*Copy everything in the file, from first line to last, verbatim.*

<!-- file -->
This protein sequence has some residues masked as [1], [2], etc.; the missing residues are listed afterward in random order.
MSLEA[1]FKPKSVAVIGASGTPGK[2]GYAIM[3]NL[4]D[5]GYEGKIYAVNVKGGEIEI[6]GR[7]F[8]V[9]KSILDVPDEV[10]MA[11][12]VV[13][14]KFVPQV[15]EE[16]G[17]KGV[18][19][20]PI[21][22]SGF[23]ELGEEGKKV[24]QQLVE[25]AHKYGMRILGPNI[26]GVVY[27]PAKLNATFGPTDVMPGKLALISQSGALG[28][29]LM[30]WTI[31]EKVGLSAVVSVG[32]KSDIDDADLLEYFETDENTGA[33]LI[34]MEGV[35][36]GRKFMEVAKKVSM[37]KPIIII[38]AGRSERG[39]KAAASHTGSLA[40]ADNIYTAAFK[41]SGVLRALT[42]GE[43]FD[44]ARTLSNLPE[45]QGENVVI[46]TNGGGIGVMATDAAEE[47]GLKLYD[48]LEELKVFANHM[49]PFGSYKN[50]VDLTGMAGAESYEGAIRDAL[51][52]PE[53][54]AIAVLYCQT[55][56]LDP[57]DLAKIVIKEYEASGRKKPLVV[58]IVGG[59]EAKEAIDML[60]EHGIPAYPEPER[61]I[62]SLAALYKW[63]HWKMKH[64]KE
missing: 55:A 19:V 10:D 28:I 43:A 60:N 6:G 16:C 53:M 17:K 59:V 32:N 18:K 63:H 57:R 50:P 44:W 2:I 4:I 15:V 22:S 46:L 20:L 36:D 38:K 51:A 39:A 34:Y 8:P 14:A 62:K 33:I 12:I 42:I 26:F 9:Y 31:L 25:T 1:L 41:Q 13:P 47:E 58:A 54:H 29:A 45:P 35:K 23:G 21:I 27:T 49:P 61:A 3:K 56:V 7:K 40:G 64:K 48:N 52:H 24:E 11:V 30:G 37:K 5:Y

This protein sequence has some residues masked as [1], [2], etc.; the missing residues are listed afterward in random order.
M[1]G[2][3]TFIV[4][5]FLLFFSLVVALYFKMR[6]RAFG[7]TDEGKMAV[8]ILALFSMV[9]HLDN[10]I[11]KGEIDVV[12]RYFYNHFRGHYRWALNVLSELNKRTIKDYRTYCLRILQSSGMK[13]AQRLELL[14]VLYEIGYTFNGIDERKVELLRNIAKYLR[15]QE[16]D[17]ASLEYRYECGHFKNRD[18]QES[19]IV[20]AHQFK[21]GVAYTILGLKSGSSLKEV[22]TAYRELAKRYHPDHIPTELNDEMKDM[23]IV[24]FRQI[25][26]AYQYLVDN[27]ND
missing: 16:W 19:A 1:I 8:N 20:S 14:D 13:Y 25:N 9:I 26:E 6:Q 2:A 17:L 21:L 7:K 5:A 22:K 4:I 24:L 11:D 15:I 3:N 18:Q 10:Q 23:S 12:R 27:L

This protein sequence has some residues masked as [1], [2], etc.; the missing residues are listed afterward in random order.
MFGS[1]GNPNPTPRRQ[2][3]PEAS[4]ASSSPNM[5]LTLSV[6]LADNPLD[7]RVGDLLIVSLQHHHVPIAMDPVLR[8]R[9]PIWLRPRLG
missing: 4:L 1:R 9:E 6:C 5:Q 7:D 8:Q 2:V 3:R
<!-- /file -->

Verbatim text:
This protein sequence has some residues masked as [1], [2], etc.; the missing residues are listed afterward in random order.
MSLEA[1]FKPKSVAVIGASGTPGK[2]GYAIM[3]NL[4]D[5]GYEGKIYAVNVKGGEIEI[6]GR[7]F[8]V[9]KSILDVPDEV[10]MA[11][12]VV[13][14]KFVPQV[15]EE[16]G[17]KGV[18][19][20]PI[21][22]SGF[23]ELGEEGKKV[24]QQLVE[25]AHKYGMRILGPNI[26]GVVY[27]PAKLNATFGPTDVMPGKLALISQSGALG[28][29]LM[30]WTI[31]EKVGLSAVVSVG[32]KSDIDDADLLEYFETDENTGA[33]LI[34]MEGV[35][36]GRKFMEVAKKVSM[37]KPIIII[38]AGRSERG[39]KAAASHTGSLA[40]ADNIYTAAFK[41]SGVLRALT[42]GE[43]FD[44]ARTLSNLPE[45]QGENVVI[46]TNGGGIGVMATDAAEE[47]GLKLYD[48]LEELKVFANHM[49]PFGSYKN[50]VDLTGMAGAESYEGAIRDAL[51][52]PE[53][54]AIAVLYCQT[55][56]LDP[57]DLAKIVIKEYEASGRKKPLVV[58]IVGG[59]EAKEAIDML[60]EHGIPAYPEPER[61]I[62]SLAALYKW[63]HWKMKH[64]KE
missing: 55:A 19:V 10:D 28:I 43:A 60:N 6:G 16:C 53:M 17:K 59:V 32:N 18:K 63:H 57:R 50:P 44:W 2:I 4:I 15:V 22:S 46:L 20:L 36:D 38:K 51:A 39:A 34:Y 8:P 14:A 62:K 33:I 12:I 42:I 26:F 9:Y 31:L 25:T 1:L 41:Q 13:P 47:E 58:A 54:H 29:A 45:P 35:K 23:G 21:I 27:T 49:P 61:A 3:K 56:V 7:K 40:G 64:K 48:N 52:H 24:E 11:V 30:G 37:K 5:Y

This protein sequence has some residues masked as [1], [2], etc.; the missing residues are listed afterward in random order.
M[1]G[2][3]TFIV[4][5]FLLFFSLVVALYFKMR[6]RAFG[7]TDEGKMAV[8]ILALFSMV[9]HLDN[10]I[11]KGEIDVV[12]RYFYNHFRGHYRWALNVLSELNKRTIKDYRTYCLRILQSSGMK[13]AQRLELL[14]VLYEIGYTFNGIDERKVELLRNIAKYLR[15]QE[16]D[17]ASLEYRYECGHFKNRD[18]QES[19]IV[20]AHQFK[21]GVAYTILGLKSGSSLKEV[22]TAYRELAKRYHPDHIPTELNDEMKDM[23]IV[24]FRQI[25][26]AYQYLVDN[27]ND
missing: 16:W 19:A 1:I 8:N 20:S 14:D 13:Y 25:N 9:I 26:E 6:Q 2:A 17:L 21:L 7:K 5:A 22:K 4:I 24:L 11:D 15:I 3:N 18:Q 10:Q 23:S 12:R 27:L

This protein sequence has some residues masked as [1], [2], etc.; the missing residues are listed afterward in random order.
MFGS[1]GNPNPTPRRQ[2][3]PEAS[4]ASSSPNM[5]LTLSV[6]LADNPLD[7]RVGDLLIVSLQHHHVPIAMDPVLR[8]R[9]PIWLRPRLG
missing: 4:L 1:R 9:E 6:C 5:Q 7:D 8:Q 2:V 3:R